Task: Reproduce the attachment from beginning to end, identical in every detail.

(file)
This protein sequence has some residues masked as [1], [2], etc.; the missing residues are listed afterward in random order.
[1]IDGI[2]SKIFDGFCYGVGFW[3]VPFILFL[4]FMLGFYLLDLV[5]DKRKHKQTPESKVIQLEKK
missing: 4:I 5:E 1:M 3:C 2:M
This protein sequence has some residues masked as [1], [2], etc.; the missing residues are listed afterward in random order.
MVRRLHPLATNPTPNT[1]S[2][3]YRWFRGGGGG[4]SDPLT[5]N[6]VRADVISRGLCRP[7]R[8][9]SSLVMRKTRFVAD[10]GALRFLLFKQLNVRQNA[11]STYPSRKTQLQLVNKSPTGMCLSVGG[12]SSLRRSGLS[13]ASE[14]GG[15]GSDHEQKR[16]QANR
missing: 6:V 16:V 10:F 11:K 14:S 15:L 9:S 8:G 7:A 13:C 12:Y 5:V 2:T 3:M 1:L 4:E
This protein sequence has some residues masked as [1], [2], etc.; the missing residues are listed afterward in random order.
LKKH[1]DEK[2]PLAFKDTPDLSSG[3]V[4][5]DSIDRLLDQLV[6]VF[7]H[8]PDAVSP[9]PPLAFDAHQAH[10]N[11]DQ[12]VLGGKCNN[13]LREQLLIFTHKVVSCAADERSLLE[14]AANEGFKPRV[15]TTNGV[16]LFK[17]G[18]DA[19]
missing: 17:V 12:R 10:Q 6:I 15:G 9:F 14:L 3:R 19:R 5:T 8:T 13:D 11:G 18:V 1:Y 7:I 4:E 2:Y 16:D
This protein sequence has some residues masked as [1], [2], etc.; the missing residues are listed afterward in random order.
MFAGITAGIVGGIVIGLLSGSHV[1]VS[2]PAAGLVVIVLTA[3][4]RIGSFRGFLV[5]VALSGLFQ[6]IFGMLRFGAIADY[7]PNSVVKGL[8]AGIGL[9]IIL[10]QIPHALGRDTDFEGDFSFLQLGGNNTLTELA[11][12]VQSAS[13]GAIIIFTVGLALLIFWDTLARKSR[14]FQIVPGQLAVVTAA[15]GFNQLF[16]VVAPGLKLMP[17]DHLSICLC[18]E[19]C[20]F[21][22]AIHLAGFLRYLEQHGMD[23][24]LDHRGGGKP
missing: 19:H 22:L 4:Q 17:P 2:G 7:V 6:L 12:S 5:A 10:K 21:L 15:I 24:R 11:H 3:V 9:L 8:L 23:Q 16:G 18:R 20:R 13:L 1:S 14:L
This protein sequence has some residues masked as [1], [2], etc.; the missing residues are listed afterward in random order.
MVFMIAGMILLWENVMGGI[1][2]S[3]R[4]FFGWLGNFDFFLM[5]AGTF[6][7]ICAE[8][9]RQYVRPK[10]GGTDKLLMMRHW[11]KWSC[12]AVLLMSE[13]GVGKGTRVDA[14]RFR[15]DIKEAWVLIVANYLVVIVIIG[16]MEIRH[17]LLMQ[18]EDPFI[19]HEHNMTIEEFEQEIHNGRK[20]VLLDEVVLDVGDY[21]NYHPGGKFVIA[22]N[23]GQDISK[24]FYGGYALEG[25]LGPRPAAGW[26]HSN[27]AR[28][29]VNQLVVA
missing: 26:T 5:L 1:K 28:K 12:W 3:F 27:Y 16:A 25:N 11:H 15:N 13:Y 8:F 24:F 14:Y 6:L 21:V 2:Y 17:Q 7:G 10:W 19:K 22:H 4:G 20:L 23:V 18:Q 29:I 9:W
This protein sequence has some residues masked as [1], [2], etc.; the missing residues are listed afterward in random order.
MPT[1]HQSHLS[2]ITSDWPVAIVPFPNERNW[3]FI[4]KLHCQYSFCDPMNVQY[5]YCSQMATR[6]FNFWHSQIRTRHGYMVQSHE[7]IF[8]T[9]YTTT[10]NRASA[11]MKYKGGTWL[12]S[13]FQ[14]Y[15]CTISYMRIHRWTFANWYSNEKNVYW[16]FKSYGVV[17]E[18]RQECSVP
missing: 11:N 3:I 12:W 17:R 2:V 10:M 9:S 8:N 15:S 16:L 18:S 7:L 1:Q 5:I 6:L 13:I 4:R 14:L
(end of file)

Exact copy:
This protein sequence has some residues masked as [1], [2], etc.; the missing residues are listed afterward in random order.
[1]IDGI[2]SKIFDGFCYGVGFW[3]VPFILFL[4]FMLGFYLLDLV[5]DKRKHKQTPESKVIQLEKK
missing: 4:I 5:E 1:M 3:C 2:M
This protein sequence has some residues masked as [1], [2], etc.; the missing residues are listed afterward in random order.
MVRRLHPLATNPTPNT[1]S[2][3]YRWFRGGGGG[4]SDPLT[5]N[6]VRADVISRGLCRP[7]R[8][9]SSLVMRKTRFVAD[10]GALRFLLFKQLNVRQNA[11]STYPSRKTQLQLVNKSPTGMCLSVGG[12]SSLRRSGLS[13]ASE[14]GG[15]GSDHEQKR[16]QANR
missing: 6:V 16:V 10:F 11:K 14:S 15:L 9:S 8:G 7:A 13:C 12:Y 5:V 2:T 3:M 1:L 4:E
This protein sequence has some residues masked as [1], [2], etc.; the missing residues are listed afterward in random order.
LKKH[1]DEK[2]PLAFKDTPDLSSG[3]V[4][5]DSIDRLLDQLV[6]VF[7]H[8]PDAVSP[9]PPLAFDAHQAH[10]N[11]DQ[12]VLGGKCNN[13]LREQLLIFTHKVVSCAADERSLLE[14]AANEGFKPRV[15]TTNGV[16]LFK[17]G[18]DA[19]
missing: 17:V 12:R 10:Q 6:I 15:G 9:F 14:L 3:R 19:R 5:T 8:T 13:D 11:G 18:V 1:Y 7:I 4:E 2:Y 16:D
This protein sequence has some residues masked as [1], [2], etc.; the missing residues are listed afterward in random order.
MFAGITAGIVGGIVIGLLSGSHV[1]VS[2]PAAGLVVIVLTA[3][4]RIGSFRGFLV[5]VALSGLFQ[6]IFGMLRFGAIADY[7]PNSVVKGL[8]AGIGL[9]IIL[10]QIPHALGRDTDFEGDFSFLQLGGNNTLTELA[11][12]VQSAS[13]GAIIIFTVGLALLIFWDTLARKSR[14]FQIVPGQLAVVTAA[15]GFNQLF[16]VVAPGLKLMP[17]DHLSICLC[18]E[19]C[20]F[21][22]AIHLAGFLRYLEQHGMD[23][24]LDHRGGGKP
missing: 19:H 22:L 4:Q 17:P 2:G 7:V 6:L 12:S 5:A 10:K 21:L 15:I 24:R 11:H 3:V 9:L 8:L 23:Q 16:G 18:R 20:R 13:L 1:S 14:L
This protein sequence has some residues masked as [1], [2], etc.; the missing residues are listed afterward in random order.
MVFMIAGMILLWENVMGGI[1][2]S[3]R[4]FFGWLGNFDFFLM[5]AGTF[6][7]ICAE[8][9]RQYVRPK[10]GGTDKLLMMRHW[11]KWSC[12]AVLLMSE[13]GVGKGTRVDA[14]RFR[15]DIKEAWVLIVANYLVVIVIIG[16]MEIRH[17]LLMQ[18]EDPFI[19]HEHNMTIEEFEQEIHNGRK[20]VLLDEVVLDVGDY[21]NYHPGGKFVIA[22]N[23]GQDISK[24]FYGGYALEG[25]LGPRPAAGW[26]HSN[27]AR[28][29]VNQLVVA
missing: 26:T 5:L 1:K 28:K 12:W 3:F 27:Y 16:A 25:N 11:H 15:N 13:Y 8:F 24:F 14:Y 6:L 21:V 2:Y 17:Q 7:G 10:W 19:K 22:H 4:G 20:L 23:V 18:Q 29:I 9:W
This protein sequence has some residues masked as [1], [2], etc.; the missing residues are listed afterward in random order.
MPT[1]HQSHLS[2]ITSDWPVAIVPFPNERNW[3]FI[4]KLHCQYSFCDPMNVQY[5]YCSQMATR[6]FNFWHSQIRTRHGYMVQSHE[7]IF[8]T[9]YTTT[10]NRASA[11]MKYKGGTWL[12]S[13]FQ[14]Y[15]CTISYMRIHRWTFANWYSNEKNVYW[16]FKSYGVV[17]E[18]RQECSVP
missing: 11:N 3:I 12:W 17:R 2:V 10:M 9:S 8:N 15:S 16:L 18:S 7:L 1:Q 5:I 6:L 13:I 4:R 14:L